For any kind of real denial — and I do believe that such a thing exists (it’s just that it is so over-used) — the person is truly out of control. I know people who are out of control, and whom no one can control. These same people would act as if nothing is wrong, and would keep the game going causing all manner of stress and sadness for everyone around them.

But even they would readily open up and tell their story in their own voice to those who are receptive enough. Those who have not had their ears tainted or eyes blinded by the jargon and paradigms of what passes for “addiction psychology” would hear their voice in the most authentic way, uncorrupted by jargon, uncontaminated by self-help books. You find that many of them want to get some bearings; to get at the heart of their lack of self-control. But they must know their own thoughts; and hear their own voice. They can’t do it if someone is labelling, “treating”, or giving un-wanted advice. Their minds need to settle.

Addiction psychology doesn’t make life easy for the addict; it makes life easy for the psychologist. It gives them a nice battery of terminologies that simplify thought; a collection of predigested ideas and concepts that one can grab for to help ease the containment and control of the patient. Jargon has a tendency to reduce people to generalities, and only aids their dehumanization. Beyond all else, it saves the therapist all the bother of really getting to the heart of the matter, since addiction psychology already provides them with what they feel is an adequate surrogate “heart of the matter”. And that is good enough.

A person who is addicted is out of control. If they are out of control, then what they really need is more control over themselves and their impulses. The AA/Al-Anon programmes advise people to “let go” of all control. I am at a loss as to why they would think that would succeed. The failure of this programme is blamed on the subject who has “fallen off the wagon” again.

My intuition tells me that, because this goes back to the rise of industrialism and the Temperance movement, this could have been motivated by industrialists who would view the heavy drinkers as disgruntled with industrialism, and the counselling to “let go of control” was meant to temper the anger early workers felt at being displaced from their farms and earlier trades which the machines and assembly lines obsoleted. Because regaining control would work against the interest of the capitalists. Since then, that motivation is gone, but in its stead a whole industry is built around “kicking the habit”. And these interests must be respected above the needs of those who they purportedly serve. A better question is “why” do people drink? Interesting answers may be found there that would allow others to really be of help, I believe.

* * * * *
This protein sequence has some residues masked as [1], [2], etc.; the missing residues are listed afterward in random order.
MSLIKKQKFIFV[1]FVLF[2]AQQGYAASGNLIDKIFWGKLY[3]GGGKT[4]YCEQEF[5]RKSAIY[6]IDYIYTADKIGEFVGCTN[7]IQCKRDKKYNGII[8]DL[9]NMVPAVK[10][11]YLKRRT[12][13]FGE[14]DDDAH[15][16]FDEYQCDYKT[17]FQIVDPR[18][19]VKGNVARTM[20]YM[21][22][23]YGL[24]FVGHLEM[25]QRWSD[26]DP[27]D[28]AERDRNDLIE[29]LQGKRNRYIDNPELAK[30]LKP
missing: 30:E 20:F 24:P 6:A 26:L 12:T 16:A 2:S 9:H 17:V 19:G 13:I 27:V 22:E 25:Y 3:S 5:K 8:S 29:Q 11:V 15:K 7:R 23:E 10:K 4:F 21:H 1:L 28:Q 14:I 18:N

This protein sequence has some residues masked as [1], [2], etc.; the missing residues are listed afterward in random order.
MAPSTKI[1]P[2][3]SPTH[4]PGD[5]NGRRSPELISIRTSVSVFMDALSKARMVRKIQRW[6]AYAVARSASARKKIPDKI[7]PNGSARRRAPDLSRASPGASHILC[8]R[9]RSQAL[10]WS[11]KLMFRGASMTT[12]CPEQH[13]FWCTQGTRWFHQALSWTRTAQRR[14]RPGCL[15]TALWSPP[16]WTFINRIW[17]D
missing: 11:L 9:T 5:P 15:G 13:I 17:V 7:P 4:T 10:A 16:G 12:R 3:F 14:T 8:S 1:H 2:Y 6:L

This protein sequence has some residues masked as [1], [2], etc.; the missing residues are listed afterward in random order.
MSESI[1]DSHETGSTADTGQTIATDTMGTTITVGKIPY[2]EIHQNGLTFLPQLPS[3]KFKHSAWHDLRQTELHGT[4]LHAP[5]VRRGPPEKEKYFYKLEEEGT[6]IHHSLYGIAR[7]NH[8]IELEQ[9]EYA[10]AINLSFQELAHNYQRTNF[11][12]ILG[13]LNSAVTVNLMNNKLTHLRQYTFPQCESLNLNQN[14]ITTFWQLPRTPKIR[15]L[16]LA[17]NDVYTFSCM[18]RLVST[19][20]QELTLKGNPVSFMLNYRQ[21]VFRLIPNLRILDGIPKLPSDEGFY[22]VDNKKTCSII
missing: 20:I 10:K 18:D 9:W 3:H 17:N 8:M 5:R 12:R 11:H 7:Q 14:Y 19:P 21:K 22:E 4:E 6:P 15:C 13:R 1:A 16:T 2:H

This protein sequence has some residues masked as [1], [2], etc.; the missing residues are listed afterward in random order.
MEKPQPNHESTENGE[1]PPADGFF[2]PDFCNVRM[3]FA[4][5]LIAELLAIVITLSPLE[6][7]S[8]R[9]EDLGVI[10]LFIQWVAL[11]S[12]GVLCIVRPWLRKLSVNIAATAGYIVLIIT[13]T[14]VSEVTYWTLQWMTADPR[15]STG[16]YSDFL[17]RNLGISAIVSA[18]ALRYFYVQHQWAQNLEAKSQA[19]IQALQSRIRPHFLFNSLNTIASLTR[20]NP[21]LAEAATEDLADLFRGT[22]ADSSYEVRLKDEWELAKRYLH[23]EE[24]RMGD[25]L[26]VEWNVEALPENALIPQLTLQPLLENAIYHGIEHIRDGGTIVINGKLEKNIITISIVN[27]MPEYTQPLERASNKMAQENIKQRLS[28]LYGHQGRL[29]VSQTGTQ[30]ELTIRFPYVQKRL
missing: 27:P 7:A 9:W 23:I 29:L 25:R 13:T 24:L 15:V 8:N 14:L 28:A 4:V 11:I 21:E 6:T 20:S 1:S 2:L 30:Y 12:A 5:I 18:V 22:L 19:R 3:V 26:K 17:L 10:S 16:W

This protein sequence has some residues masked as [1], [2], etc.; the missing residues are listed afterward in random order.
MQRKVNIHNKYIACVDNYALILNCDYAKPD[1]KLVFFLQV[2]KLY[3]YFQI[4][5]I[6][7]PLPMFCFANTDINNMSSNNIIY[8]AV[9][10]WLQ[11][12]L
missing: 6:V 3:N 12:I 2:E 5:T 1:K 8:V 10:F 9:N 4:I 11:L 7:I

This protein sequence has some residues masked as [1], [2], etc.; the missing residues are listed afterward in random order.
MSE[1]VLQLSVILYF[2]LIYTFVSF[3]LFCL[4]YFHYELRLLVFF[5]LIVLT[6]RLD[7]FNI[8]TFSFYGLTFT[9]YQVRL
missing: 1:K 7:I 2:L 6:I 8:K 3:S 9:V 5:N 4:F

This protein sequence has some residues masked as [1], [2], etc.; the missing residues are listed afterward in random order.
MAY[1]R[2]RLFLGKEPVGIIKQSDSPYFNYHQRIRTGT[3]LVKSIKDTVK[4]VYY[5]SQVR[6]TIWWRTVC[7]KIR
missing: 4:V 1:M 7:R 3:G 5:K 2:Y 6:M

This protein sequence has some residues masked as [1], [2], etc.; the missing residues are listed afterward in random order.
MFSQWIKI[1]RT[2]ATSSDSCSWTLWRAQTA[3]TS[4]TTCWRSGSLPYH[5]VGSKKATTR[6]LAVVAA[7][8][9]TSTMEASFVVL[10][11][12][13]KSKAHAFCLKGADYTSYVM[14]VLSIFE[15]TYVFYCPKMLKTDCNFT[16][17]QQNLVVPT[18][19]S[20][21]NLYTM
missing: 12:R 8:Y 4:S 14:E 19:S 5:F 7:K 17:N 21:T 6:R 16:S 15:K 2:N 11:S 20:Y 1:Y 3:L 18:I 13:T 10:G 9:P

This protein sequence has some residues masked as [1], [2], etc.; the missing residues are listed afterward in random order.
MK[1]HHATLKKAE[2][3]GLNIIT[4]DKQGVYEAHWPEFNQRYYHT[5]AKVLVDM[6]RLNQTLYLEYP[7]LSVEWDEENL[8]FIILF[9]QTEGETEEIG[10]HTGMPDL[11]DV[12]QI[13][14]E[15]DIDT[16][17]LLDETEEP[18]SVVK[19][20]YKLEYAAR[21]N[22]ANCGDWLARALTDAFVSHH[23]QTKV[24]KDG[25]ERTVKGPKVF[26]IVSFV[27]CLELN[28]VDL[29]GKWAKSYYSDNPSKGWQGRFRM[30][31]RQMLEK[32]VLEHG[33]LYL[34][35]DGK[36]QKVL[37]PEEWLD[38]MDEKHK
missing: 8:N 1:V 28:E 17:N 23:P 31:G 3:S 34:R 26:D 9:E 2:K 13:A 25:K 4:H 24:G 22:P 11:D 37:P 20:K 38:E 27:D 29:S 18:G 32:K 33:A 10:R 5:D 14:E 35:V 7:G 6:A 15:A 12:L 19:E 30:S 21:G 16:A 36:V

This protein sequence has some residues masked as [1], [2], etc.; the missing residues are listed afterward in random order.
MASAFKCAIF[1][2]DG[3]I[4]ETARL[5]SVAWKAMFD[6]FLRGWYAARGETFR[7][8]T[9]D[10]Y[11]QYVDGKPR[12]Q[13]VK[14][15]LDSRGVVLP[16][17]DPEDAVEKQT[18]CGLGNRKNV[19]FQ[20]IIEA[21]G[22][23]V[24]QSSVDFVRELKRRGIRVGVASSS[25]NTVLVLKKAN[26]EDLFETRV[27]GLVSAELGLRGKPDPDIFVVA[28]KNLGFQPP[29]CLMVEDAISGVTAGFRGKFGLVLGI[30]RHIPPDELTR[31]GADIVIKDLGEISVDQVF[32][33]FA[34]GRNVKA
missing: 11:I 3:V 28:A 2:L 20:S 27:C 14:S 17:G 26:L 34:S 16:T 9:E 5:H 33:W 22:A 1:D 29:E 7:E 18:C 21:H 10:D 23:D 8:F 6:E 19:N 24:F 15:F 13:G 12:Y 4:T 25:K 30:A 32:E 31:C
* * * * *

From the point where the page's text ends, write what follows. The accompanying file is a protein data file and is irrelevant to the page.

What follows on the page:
As for positive thinking, it involves an ability to ignore negative things, emphasize positive things, and to see the world as better than it really is. A positive thinker is dealing only with a partial reality. Thus they are happier than they really ought to be, and they work hard to maintain a mental environment where they can work toward goals that would be otherwise impossible had they been more “in touch with reality”. For its ability to result in greater achievement, a greater sense of satisfaction, a greater sense of self-control, and more rewarding relationships, it is difficult to say that positive thinking is a “bad thing”. Indeed, it is the very mentality we all need to survive and to lead rewarding lives.

Positive thinking is not the knee-jerk alteration of negativity that is characteristic of what we popularly know as “denial.” We all face personal problems of one kind or another. This can only be negative if we say to ourselves that there is no way out of these problems. Dealing with these problems result from optimism, in the sense that we would not deal with these problems if we felt that the effort was futile. Contrast this against dealing with our ongoing and challenging problems by pretending they don’t exist. The latter way of dealing with problems arises not out of positive thinking but out of a profound sense of hopelessness. It might work if the problem is not serious, or temporary. But if it lasts any length of time without being dealt with, it becomes crippling.

In those cases, the help we need to give these people should not be formulaic, like the 12-steps program; and the resolution will not be as easy as giving up a bad habit, although that is part of the goal. What causes a person to drink? Underneath that question lies the tangled emotions between family, work, and other pressures, wherein lies some kind of imbalance. Balance must be restored, and this is not an instant solution. It requires heroic self-honesty and an optimism that the problems the person faces are solveable, and that a brighter future lies waiting for those willing to put in the effort to tackle the problems one faces as they really are. I am not sure I see many other ways out.